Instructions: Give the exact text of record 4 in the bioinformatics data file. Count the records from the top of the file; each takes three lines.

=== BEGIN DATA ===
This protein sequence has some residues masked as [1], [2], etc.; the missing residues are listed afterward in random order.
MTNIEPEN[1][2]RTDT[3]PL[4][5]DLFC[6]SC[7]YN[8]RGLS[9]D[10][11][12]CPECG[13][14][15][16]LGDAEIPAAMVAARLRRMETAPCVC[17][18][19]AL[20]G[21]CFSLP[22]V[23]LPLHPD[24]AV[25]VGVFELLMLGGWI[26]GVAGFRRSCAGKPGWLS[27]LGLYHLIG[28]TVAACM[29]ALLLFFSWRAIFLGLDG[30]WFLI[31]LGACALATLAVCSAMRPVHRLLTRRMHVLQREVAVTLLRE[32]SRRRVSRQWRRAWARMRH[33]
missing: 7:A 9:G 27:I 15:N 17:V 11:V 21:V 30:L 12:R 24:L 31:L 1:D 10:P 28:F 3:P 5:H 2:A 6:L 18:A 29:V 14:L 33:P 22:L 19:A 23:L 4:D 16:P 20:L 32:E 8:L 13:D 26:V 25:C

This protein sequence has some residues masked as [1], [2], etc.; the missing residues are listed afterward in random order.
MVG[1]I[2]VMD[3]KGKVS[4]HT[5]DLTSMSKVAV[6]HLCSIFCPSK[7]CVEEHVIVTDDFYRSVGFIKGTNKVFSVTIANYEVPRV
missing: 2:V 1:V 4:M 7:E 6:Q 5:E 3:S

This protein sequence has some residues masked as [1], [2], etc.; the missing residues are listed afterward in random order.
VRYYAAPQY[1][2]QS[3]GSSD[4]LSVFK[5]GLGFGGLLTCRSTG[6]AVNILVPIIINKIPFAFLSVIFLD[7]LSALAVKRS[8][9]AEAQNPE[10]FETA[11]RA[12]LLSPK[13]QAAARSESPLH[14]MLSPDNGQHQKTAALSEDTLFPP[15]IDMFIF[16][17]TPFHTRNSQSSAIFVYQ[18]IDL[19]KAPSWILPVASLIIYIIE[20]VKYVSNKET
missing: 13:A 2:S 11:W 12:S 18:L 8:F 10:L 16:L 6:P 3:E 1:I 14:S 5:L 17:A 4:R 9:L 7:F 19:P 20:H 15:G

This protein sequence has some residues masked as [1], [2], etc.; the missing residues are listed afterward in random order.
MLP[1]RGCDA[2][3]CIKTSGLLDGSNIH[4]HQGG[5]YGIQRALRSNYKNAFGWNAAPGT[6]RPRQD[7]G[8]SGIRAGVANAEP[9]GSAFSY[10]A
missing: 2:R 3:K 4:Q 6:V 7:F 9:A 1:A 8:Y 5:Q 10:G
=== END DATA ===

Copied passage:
This protein sequence has some residues masked as [1], [2], etc.; the missing residues are listed afterward in random order.
MLP[1]RGCDA[2][3]CIKTSGLLDGSNIH[4]HQGG[5]YGIQRALRSNYKNAFGWNAAPGT[6]RPRQD[7]G[8]SGIRAGVANAEP[9]GSAFSY[10]A
missing: 2:R 3:K 4:Q 6:V 7:F 9:A 1:A 8:Y 5:Q 10:G